The TRUNCATE command in SQL

The SQL TRUNCATE command is used to remove table data completely. You may also remove table data by using DELETE statement, however, there are certain differences as you execute the two.

The following section shows syntax and examples of using the TRUNCATE along with difference of using the TRUNCATE vs DELETE.

The example of using TRUNCATE command

The general syntax of using the TRUNCATE table for removing data is:

TRUNCATE TABLE name_of_table;

See the queries below before and after using the TRUNCATE statement on the sto_employees table that stores employee information in a departmental store (for the demo only).

The first query retrieves the complete data from the table. This is followed by using the TRUNCATE command and finally, the data is retrieved again and see the outcome:

Queries:

The resultant table:

SQL TRUNCATE

You can see, the second SELECT statement did not return any record.

The same result can be achieved by using the following query:

DELETE FROM sto_employees;

However, this is different to TRUNCATE which is explained below.

Main Points and the difference between TRUNCATE and DELETE statements

The Truncate Statement:

  • The TRUNCATE is a DDL (Data Definition Language) command.
  • It removes the table data completely.
  • You should only use the TRUNCATE SQL command when you are sure and no rollback is required. Some databases do not support TRUNCATE rollback.
  • Removing data by TRUNCATE is faster than DELETE statement.
  • The TRUNCATE is faster in execution and uses fewer system and transaction resources.
  • TRUNCATE only removes the table data while table structure remains in place.
  • The TRUNCATE statement resets the auto-increment primary key in MySQL and SQL Server databases etc.
  • If you require removing table data along with its physical structure then use the DROP command.
  • You cannot use WHERE clause with TRUNCATE statement.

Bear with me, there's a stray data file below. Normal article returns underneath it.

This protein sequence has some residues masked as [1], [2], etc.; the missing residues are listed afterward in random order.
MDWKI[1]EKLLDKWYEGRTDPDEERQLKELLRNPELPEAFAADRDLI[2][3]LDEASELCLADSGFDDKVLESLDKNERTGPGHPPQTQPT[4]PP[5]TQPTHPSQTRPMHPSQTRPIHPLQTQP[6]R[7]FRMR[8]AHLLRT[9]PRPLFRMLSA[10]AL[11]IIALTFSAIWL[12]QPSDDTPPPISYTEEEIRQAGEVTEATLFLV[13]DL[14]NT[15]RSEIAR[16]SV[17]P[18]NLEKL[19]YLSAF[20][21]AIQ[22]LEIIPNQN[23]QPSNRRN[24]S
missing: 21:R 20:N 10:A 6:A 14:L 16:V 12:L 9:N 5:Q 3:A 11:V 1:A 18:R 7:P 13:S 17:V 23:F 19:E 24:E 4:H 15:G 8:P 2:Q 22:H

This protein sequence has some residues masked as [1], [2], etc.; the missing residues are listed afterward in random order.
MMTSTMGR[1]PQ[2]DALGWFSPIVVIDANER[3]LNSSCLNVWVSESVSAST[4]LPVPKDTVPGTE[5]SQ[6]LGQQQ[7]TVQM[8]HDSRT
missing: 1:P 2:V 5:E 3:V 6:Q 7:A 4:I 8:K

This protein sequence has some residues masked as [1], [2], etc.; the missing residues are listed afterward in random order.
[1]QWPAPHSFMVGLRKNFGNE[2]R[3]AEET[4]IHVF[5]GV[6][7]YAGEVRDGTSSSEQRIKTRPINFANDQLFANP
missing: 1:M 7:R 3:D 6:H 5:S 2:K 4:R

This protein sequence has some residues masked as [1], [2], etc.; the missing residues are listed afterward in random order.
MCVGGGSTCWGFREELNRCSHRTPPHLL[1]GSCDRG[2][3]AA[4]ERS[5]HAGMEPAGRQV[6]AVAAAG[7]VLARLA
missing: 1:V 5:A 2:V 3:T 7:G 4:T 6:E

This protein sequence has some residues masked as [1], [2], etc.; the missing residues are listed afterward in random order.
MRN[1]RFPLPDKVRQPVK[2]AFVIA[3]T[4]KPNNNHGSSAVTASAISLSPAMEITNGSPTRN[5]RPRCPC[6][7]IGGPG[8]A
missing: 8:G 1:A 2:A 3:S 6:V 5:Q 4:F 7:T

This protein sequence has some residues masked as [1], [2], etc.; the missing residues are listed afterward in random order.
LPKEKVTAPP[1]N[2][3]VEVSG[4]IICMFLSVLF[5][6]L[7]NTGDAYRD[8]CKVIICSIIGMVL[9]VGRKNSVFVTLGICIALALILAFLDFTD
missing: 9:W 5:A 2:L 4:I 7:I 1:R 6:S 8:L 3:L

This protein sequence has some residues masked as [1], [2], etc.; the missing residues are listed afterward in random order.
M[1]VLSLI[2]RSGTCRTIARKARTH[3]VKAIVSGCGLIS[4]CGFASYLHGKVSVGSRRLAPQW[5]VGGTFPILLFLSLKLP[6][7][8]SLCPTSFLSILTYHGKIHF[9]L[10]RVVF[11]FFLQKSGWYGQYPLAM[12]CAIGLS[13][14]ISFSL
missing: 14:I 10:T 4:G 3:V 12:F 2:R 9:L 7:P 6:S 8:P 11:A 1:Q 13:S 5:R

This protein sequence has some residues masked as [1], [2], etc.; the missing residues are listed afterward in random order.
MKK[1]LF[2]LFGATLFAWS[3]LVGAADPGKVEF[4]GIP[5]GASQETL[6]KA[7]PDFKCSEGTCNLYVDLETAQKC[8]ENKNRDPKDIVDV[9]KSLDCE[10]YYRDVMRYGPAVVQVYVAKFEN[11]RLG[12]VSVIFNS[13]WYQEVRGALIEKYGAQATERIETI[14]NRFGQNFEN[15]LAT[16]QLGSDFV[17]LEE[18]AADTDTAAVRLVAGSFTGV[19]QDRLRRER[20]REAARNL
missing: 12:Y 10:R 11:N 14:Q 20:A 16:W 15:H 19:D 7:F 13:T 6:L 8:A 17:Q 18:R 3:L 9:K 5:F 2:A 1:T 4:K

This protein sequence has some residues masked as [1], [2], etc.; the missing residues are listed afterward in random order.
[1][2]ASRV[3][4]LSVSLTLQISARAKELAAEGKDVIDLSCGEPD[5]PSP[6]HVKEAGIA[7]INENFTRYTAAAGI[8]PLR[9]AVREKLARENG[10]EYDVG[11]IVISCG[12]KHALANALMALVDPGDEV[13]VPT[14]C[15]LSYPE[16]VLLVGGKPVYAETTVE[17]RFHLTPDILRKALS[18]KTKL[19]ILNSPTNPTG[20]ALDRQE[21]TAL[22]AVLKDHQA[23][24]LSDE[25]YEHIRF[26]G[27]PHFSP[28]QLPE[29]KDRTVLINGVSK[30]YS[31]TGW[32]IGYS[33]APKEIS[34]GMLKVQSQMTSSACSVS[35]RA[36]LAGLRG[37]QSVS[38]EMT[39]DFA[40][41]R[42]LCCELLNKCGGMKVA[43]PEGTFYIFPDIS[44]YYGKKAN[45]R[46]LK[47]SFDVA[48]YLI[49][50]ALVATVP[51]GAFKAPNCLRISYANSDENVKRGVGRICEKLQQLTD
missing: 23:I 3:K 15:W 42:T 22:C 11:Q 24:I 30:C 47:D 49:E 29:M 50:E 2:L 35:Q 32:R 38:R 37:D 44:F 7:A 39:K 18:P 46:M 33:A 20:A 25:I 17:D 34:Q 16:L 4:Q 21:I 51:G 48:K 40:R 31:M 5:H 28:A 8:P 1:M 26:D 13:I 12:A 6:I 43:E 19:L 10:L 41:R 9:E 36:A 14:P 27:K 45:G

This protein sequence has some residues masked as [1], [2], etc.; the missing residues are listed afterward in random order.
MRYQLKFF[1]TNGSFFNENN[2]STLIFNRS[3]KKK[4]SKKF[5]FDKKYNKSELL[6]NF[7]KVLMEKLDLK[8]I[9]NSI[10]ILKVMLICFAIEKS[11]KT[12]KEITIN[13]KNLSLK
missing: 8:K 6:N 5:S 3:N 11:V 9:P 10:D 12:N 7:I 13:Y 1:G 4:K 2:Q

The DELETE Statement:

  • The DELETE is a DML (Data Manipulation Language) command.
  • The DELETE without WHERE clause can also remove the complete table data.
  • The data removed after DELETE command can be rolled back.
  • The identity key is not auto-reset as using the DELETE command.
  • The WHERE clause can be used with DELETE statement for only removing specific rows.

The example of ROLLBACK using MS SQL Server

For having an idea how data can be rolled back as using the DELETE command, see the little code below.

First of all, we retrieve the complete data from the sto_products table. This is followed by using the ROLLBACK script. There, the DELETE FROM command is used for removing the complete data.

The SELECT * statement is run again to see the table data; that should have been removed.

Then, the ROLLBACK command is executed and finally another “SELECT *” statement for fetching data. Let us see if it brings back our removed data:

The resultant table:

SQL DELETE ROLLBACK

You can see, the data is back after running the ROLLBACK command while we used the DELETE statement for removing the data. Now, let us use the TRUNCATE command with ROLLBACK and see if we are able to get back removed data?

Using ROLLBACK with TRUNCATE example

Well, let us perform a test on SQL Server database whether it rollback transaction after using the TRUNCATE command on the same table as used for the DELETE statement:

The Code:

The result-set:

SQL TRUNCATE ROLLBACK

So…it does.